Guardians of the Arches: Traders hand Jo Johnson list of demands in bid to stop Network Rail sale
- Credit: Archant
Traders fighting the imminent sale of Network Rail’s arches have laid out their demands to transport minister Jo Johnson following the successful meeting with him last month.
The Guardians of the Arches group was formed in London Fields 18 months ago to fight devastating rent hikes of up to 300 per cent and now has hundreds of members from across the country – plus the backing of the Labour party.
The aim now is to stop the impending sale of all 4,555 arches to one buyer on a 99-year lease. Traders believe it will leave them at the mercy of a faceless corporate landlord with little care for their livelihoods.
Last month Mr Johnson agreed to listen to alternatives to the proposed sale, which Network Rail is carrying out to help raise £1.2bn plus of its £1.8bn deficit as per an agreement with the government.
Now, the Guardians have written to Mr Johnson with 13 proposals to ensure the estate is managed fairly.
The demands include pausing the sale so that other interested parties – including councils and businesses – can express interest in buying groups of arches, an agreement that rents never top 80pc of an equivalent commercial space and no rent increases higher than 20pc for three years. They also want security of tenure – which was largely removed during recent rent reviews – put back into all contracts.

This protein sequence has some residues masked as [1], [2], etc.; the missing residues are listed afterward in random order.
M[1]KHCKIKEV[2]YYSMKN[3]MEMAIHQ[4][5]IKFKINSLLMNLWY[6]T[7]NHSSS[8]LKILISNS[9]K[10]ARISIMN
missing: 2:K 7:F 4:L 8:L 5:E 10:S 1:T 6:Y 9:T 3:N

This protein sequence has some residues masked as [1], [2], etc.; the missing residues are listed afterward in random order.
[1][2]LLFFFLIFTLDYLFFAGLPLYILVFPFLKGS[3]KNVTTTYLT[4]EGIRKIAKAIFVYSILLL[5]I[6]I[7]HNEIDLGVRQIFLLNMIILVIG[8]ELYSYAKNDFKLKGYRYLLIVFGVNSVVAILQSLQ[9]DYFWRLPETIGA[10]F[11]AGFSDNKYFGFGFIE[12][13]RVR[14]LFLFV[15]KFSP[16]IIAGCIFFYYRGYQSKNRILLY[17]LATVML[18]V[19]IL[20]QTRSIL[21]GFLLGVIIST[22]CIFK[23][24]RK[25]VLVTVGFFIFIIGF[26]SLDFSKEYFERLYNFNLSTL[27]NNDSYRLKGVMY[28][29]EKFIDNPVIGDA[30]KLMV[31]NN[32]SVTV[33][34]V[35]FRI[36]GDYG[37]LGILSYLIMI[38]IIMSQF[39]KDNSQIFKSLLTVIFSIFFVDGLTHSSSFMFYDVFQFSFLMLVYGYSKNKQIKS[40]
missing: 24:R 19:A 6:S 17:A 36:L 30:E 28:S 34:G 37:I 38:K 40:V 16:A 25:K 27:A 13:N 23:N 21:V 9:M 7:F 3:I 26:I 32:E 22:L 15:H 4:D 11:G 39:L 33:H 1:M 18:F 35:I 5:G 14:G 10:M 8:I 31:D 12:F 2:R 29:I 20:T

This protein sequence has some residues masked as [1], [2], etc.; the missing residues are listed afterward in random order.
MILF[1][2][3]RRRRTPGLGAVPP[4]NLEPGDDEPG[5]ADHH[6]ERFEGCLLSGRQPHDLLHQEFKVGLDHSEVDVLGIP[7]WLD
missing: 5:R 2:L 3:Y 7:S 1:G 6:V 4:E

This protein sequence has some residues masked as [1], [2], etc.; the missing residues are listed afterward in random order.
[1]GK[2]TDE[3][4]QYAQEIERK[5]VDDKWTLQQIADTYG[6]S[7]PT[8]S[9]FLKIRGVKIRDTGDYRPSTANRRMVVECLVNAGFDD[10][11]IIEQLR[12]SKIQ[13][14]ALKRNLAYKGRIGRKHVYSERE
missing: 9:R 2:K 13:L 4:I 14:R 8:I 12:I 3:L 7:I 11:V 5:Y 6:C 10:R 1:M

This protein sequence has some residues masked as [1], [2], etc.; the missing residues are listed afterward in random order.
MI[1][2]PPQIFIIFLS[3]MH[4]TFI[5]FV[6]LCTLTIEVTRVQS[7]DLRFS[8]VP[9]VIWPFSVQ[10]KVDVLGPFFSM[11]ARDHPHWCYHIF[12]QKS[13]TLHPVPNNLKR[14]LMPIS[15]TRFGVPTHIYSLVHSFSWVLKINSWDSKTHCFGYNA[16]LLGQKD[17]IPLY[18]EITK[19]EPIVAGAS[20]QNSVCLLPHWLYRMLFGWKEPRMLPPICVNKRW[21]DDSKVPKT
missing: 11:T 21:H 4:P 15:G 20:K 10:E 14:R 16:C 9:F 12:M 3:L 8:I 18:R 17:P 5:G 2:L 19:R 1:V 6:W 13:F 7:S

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Guardians founders Nhi Chu and Derec Hickman from Chu’s Garage told the Gazette the group had spent the last 48 hours drawing up the demands.
“We’re not worried about Network Rail listening anymore because we have an audience with Jo Johnson. We’re happy with the help we have got from local and central government.
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“We are so thankful for the Guardians team who are working on this campaign and it will work.”
Network Rail announced two weeks ago that the sale process was nearing the final stages. The four remaining bidders are CK Asset Holdings, Terra Firma, Kildare Partners and Blackstone/Telereal. Another bidder pulled out recently, with some saying it was due to the strength of the campaign.
Hackney mayor Phil Glanville has written to transport secretary Chris Grayling expressing interest in buying Hackney’s arches if the deal can be stopped.
And this week, new research from the New Economics Foundation, which along with the East End Trades Guild is backing the Guardians, found arches firms contribute more than £725m a year to UK GDP.
The Gazette has covered the campaign since it was formed, and was at the first meeting – before the Guardians got their name – at London Fields Brewery.
This paper also attended a meeting at Parliament in June at which Jeremy Corbyn and members of his shadow cabinet came out in support of the campaign.